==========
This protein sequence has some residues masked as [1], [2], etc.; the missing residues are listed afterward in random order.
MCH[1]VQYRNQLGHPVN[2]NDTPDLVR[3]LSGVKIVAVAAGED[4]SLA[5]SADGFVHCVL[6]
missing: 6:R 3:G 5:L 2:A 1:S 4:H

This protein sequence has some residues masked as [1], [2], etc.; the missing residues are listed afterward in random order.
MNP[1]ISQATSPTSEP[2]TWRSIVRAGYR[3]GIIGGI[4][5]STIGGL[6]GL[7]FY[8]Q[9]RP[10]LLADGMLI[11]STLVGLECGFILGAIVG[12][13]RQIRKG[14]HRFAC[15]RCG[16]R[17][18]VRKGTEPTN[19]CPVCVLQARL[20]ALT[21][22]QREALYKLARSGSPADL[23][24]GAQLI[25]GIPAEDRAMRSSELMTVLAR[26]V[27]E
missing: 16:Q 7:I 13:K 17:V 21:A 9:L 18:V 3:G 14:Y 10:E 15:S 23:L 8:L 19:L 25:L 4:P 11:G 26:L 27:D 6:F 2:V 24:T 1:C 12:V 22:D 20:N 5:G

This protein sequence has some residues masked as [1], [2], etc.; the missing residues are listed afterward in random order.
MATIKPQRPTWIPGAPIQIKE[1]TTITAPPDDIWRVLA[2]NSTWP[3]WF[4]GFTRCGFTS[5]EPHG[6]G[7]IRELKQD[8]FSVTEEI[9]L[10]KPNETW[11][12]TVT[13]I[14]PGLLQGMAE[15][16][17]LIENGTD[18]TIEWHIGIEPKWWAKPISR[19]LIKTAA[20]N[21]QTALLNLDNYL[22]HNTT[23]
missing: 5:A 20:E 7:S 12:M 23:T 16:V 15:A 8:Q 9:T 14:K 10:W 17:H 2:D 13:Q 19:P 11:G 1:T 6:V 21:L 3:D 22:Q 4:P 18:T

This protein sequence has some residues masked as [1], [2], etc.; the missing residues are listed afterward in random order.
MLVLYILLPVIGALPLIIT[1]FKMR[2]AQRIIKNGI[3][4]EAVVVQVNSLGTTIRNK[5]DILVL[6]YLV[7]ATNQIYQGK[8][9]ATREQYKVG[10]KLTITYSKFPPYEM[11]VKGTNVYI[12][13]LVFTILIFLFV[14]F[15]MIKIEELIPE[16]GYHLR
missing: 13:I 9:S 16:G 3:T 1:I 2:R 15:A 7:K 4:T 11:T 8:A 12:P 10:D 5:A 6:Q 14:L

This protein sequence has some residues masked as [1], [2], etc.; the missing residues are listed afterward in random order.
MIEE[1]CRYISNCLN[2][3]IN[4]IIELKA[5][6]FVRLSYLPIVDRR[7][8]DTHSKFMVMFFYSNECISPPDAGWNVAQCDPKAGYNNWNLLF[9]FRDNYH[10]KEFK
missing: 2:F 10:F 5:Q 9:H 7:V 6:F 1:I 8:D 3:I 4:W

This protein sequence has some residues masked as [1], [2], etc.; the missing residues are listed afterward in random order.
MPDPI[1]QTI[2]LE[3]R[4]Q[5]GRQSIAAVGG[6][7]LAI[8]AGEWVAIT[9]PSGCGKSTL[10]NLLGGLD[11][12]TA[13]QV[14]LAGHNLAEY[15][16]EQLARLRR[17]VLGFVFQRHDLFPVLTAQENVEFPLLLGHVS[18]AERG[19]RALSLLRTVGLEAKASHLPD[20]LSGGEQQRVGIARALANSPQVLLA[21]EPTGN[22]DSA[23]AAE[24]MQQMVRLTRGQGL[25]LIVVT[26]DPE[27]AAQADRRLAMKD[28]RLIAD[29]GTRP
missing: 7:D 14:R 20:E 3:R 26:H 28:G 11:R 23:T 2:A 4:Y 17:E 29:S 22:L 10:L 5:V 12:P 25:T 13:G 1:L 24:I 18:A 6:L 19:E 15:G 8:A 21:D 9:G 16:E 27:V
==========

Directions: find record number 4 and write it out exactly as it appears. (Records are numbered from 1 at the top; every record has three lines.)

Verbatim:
This protein sequence has some residues masked as [1], [2], etc.; the missing residues are listed afterward in random order.
MLVLYILLPVIGALPLIIT[1]FKMR[2]AQRIIKNGI[3][4]EAVVVQVNSLGTTIRNK[5]DILVL[6]YLV[7]ATNQIYQGK[8][9]ATREQYKVG[10]KLTITYSKFPPYEM[11]VKGTNVYI[12][13]LVFTILIFLFV[14]F[15]MIKIEELIPE[16]GYHLR
missing: 13:I 9:S 16:G 3:T 1:I 2:R 15:A 7:K 4:T 11:T 8:A 12:P 10:D 5:A 6:Q 14:L